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Pennsylvania tear gas maker is latest target for Anonymous hackers

man in anonymous mask AP

AP Photo/Ricardo Arduengo

The website of a Pennsylvania company that makes tear gas used to quell demonstrations around the world was shut down by hackers associated with Anonymous.

The hackers accused Combined Systems, whose products were used against demonstrators in Egypt, of being war profiteers who sell "mad chemical weapons to militaries and cop shops around the world," according to a statement posted to a Twitter feed associated with the Anonymous hacker collective.

Calls seeking comment from Combined Systems CEO Don Smith were not returned on Tuesday. The company, which was founded in 1981, described itself as a U.S. firm that "supports military forces and law enforcement agencies around the world," according to its website, which remained inaccessible midday Tuesday.

The attack is the latest in a string of hacking assaults by the Anonymous movement, which has often worked in tandem with the Occupy protest movement in the U.S. and has expressed support for the pro-democracy protests across the Arab world.

The group also claimed to have stolen and published names, phone numbers and password information for "dozens" of Combined Systems employees and clients. It also claimed to have "hit" sur-tec.com, a closed-circuit television surveillance company owned by former FBI director Clarence Kelley.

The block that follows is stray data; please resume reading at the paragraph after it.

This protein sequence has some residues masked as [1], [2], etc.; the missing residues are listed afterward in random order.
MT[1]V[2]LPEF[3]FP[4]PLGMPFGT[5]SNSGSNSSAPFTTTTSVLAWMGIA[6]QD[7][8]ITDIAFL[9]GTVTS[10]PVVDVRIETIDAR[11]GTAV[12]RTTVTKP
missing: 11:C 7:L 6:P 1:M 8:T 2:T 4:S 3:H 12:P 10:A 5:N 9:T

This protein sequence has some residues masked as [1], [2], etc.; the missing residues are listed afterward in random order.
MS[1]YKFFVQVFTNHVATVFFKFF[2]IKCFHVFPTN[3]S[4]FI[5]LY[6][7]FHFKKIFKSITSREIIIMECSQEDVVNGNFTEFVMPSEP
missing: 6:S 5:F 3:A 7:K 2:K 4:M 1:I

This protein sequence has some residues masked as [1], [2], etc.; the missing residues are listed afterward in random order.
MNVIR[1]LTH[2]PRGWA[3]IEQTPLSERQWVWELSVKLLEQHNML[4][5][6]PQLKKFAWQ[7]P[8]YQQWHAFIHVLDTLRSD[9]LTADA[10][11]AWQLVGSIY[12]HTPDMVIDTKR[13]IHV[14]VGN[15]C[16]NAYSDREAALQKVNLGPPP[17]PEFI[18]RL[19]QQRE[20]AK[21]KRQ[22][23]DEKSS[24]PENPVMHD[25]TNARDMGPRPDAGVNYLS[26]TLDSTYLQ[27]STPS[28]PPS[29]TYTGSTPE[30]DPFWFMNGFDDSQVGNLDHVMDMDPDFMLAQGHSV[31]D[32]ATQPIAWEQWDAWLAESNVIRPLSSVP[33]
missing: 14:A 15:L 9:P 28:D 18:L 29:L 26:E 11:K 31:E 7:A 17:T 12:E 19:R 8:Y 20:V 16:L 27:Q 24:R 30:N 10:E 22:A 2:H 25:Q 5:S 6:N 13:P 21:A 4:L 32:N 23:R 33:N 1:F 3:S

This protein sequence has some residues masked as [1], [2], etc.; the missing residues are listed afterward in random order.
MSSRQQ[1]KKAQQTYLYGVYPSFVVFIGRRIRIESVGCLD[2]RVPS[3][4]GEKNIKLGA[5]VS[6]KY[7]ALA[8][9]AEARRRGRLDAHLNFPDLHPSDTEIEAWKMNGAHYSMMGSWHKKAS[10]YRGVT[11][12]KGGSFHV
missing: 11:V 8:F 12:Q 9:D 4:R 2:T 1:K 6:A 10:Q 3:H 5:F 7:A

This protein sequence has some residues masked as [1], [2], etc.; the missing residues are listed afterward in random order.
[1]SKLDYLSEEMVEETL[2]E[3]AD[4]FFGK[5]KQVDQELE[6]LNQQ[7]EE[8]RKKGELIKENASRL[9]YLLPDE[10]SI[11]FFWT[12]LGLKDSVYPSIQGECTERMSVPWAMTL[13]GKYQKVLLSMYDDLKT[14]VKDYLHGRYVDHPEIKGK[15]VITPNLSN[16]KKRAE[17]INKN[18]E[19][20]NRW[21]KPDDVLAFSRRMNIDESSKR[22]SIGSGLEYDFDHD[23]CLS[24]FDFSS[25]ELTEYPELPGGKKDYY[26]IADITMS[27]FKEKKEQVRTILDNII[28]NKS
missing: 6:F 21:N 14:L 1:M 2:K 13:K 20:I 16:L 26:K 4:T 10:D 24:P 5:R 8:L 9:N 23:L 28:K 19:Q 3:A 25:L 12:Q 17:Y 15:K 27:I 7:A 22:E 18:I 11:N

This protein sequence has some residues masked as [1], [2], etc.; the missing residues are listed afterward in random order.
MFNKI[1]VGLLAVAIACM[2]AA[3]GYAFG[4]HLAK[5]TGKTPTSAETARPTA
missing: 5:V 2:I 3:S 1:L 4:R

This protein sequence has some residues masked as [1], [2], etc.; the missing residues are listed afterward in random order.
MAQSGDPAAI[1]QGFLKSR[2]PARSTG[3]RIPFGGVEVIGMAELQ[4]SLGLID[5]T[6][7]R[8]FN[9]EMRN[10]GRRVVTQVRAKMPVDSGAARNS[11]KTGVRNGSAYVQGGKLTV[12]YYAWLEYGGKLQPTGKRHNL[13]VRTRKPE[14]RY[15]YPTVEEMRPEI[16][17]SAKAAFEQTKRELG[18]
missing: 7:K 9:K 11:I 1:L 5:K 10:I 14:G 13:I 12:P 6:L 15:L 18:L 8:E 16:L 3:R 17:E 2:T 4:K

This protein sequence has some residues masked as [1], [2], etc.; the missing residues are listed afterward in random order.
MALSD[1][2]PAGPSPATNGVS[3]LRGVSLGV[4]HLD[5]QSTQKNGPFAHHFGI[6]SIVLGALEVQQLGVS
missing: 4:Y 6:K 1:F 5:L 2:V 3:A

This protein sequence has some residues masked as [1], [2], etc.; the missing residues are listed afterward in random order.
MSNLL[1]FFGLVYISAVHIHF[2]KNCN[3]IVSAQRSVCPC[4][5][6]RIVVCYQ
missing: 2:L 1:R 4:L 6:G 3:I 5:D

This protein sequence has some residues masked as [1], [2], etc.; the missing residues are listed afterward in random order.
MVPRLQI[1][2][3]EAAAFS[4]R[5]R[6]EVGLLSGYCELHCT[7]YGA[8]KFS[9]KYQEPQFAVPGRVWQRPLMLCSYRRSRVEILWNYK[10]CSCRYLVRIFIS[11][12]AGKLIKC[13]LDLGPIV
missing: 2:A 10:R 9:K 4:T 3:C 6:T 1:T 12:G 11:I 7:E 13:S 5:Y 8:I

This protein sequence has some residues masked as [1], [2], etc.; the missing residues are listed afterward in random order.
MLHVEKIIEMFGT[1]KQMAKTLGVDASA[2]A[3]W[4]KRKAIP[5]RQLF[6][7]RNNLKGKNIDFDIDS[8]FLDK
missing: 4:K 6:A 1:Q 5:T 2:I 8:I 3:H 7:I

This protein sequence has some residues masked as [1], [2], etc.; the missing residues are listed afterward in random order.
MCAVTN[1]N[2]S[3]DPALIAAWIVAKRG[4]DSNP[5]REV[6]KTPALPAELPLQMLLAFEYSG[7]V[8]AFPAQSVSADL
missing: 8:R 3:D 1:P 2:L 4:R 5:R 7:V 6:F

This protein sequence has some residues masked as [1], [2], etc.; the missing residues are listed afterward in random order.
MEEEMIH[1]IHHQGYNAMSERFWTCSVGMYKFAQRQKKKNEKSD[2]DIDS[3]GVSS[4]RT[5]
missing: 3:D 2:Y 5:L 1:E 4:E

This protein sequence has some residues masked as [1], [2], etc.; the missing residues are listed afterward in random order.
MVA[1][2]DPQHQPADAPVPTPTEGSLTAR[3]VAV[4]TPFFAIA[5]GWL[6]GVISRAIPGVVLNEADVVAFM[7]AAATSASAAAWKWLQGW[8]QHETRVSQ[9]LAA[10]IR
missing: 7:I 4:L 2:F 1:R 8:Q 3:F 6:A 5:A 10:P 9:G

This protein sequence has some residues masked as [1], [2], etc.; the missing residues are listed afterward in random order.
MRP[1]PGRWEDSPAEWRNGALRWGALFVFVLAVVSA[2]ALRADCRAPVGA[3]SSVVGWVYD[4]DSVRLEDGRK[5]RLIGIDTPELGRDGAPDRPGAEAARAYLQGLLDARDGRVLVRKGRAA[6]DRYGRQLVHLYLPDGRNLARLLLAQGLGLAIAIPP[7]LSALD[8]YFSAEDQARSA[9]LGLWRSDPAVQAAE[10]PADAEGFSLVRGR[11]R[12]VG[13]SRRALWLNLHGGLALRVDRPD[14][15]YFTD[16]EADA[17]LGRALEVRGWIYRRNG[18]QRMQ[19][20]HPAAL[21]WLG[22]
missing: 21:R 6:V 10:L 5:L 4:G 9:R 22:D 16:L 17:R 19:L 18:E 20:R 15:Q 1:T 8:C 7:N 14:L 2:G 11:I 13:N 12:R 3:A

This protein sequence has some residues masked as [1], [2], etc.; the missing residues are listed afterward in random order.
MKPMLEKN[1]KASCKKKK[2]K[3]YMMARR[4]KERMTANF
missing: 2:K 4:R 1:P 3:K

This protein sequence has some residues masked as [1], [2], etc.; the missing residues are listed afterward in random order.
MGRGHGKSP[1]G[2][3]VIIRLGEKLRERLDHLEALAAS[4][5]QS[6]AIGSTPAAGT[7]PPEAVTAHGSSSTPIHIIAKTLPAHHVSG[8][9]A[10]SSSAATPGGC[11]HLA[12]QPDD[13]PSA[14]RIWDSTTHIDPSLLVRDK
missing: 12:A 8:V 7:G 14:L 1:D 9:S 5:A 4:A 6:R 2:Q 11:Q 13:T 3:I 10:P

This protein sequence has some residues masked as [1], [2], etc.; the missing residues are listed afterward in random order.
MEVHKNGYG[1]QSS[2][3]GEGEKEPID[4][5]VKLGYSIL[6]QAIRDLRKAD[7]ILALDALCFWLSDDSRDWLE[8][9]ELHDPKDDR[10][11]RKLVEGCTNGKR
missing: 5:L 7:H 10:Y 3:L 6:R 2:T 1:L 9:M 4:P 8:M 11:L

In December, human-rights group Amnesty International said that Combined Systems delivered nearly 46 tons of ammunition, including chemical irritants and tear gas, to the Egyptian government in three shipments last year.

“U.S. arms shipments to Egypt’s security forces must be stopped until there is certainty that tear gas and other munitions, weaponry or other equipment aren’t linked to bloodshed on Egyptian streets,” Brian Wood of Amnesty International said in a statement in December.

Amnesty International officials said the company produces a wide range of munitions for military forces and law enforcement agencies, including rubber batons, tear gas and other riot-control agents.

The Associated Press contributed to this report.